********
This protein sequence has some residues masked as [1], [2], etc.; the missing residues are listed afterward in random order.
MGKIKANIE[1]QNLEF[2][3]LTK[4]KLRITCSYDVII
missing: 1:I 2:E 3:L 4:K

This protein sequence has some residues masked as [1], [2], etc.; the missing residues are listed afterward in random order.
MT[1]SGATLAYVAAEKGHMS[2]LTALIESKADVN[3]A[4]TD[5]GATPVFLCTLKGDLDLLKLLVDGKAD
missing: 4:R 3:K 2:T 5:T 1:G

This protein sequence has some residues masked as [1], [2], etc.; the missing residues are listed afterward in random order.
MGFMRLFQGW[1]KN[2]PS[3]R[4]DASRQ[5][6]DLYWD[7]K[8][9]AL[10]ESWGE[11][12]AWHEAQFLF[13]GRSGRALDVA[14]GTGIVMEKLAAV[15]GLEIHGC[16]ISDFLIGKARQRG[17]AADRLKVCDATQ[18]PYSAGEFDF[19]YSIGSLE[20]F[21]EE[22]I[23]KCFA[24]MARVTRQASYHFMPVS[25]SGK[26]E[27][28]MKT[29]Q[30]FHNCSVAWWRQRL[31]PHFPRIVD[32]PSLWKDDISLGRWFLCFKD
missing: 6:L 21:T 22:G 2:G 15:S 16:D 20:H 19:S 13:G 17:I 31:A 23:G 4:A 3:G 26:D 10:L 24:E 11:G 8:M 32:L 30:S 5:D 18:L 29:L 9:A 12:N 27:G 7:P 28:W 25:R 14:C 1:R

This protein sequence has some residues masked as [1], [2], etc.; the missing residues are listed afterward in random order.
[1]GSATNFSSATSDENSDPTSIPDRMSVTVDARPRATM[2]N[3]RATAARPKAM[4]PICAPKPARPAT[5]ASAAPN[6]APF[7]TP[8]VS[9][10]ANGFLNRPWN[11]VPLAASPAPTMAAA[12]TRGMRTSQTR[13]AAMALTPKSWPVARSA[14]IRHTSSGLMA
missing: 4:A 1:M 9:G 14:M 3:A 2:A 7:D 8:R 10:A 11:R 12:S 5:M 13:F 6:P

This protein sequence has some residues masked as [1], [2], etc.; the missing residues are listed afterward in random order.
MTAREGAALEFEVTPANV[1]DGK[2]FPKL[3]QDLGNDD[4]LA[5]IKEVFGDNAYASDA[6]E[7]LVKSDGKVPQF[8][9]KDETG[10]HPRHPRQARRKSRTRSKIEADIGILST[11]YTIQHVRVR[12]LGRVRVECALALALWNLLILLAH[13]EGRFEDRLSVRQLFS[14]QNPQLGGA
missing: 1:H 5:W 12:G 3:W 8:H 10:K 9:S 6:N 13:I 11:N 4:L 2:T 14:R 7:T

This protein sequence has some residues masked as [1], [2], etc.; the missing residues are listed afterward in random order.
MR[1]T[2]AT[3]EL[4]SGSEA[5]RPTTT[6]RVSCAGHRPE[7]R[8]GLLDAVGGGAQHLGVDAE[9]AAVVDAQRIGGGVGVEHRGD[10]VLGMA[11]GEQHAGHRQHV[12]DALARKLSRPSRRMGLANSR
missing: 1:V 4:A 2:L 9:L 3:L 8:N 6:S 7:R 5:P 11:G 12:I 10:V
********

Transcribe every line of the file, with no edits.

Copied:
This protein sequence has some residues masked as [1], [2], etc.; the missing residues are listed afterward in random order.
MGKIKANIE[1]QNLEF[2][3]LTK[4]KLRITCSYDVII
missing: 1:I 2:E 3:L 4:K

This protein sequence has some residues masked as [1], [2], etc.; the missing residues are listed afterward in random order.
MT[1]SGATLAYVAAEKGHMS[2]LTALIESKADVN[3]A[4]TD[5]GATPVFLCTLKGDLDLLKLLVDGKAD
missing: 4:R 3:K 2:T 5:T 1:G

This protein sequence has some residues masked as [1], [2], etc.; the missing residues are listed afterward in random order.
MGFMRLFQGW[1]KN[2]PS[3]R[4]DASRQ[5][6]DLYWD[7]K[8][9]AL[10]ESWGE[11][12]AWHEAQFLF[13]GRSGRALDVA[14]GTGIVMEKLAAV[15]GLEIHGC[16]ISDFLIGKARQRG[17]AADRLKVCDATQ[18]PYSAGEFDF[19]YSIGSLE[20]F[21]EE[22]I[23]KCFA[24]MARVTRQASYHFMPVS[25]SGK[26]E[27][28]MKT[29]Q[30]FHNCSVAWWRQRL[31]PHFPRIVD[32]PSLWKDDISLGRWFLCFKD
missing: 6:L 21:T 22:G 2:G 15:S 16:D 20:H 19:S 13:G 17:I 31:A 23:G 4:A 3:G 26:D 10:L 24:E 11:G 8:M 32:L 30:S 5:D 18:L 29:L 9:A 12:N 27:G 7:P 28:W 25:R 14:C 1:R

This protein sequence has some residues masked as [1], [2], etc.; the missing residues are listed afterward in random order.
[1]GSATNFSSATSDENSDPTSIPDRMSVTVDARPRATM[2]N[3]RATAARPKAM[4]PICAPKPARPAT[5]ASAAPN[6]APF[7]TP[8]VS[9][10]ANGFLNRPWN[11]VPLAASPAPTMAAA[12]TRGMRTSQTR[13]AAMALTPKSWPVARSA[14]IRHTSSGLMA
missing: 4:A 1:M 9:G 14:M 3:A 2:A 7:D 8:R 10:A 11:R 12:S 5:M 13:F 6:P

This protein sequence has some residues masked as [1], [2], etc.; the missing residues are listed afterward in random order.
MTAREGAALEFEVTPANV[1]DGK[2]FPKL[3]QDLGNDD[4]LA[5]IKEVFGDNAYASDA[6]E[7]LVKSDGKVPQF[8][9]KDETG[10]HPRHPRQARRKSRTRSKIEADIGILST[11]YTIQHVRVR[12]LGRVRVECALALALWNLLILLAH[13]EGRFEDRLSVRQLFS[14]QNPQLGGA
missing: 1:H 5:W 12:G 3:W 8:H 10:K 9:S 6:N 13:I 11:N 4:L 2:T 14:R 7:T

This protein sequence has some residues masked as [1], [2], etc.; the missing residues are listed afterward in random order.
MR[1]T[2]AT[3]EL[4]SGSEA[5]RPTTT[6]RVSCAGHRPE[7]R[8]GLLDAVGGGAQHLGVDAE[9]AAVVDAQRIGGGVGVEHRGD[10]VLGMA[11]GEQHAGHRQHV[12]DALARKLSRPSRRMGLANSR
missing: 1:V 4:A 2:L 9:L 3:L 8:N 6:S 7:R 5:P 11:G 12:I 10:V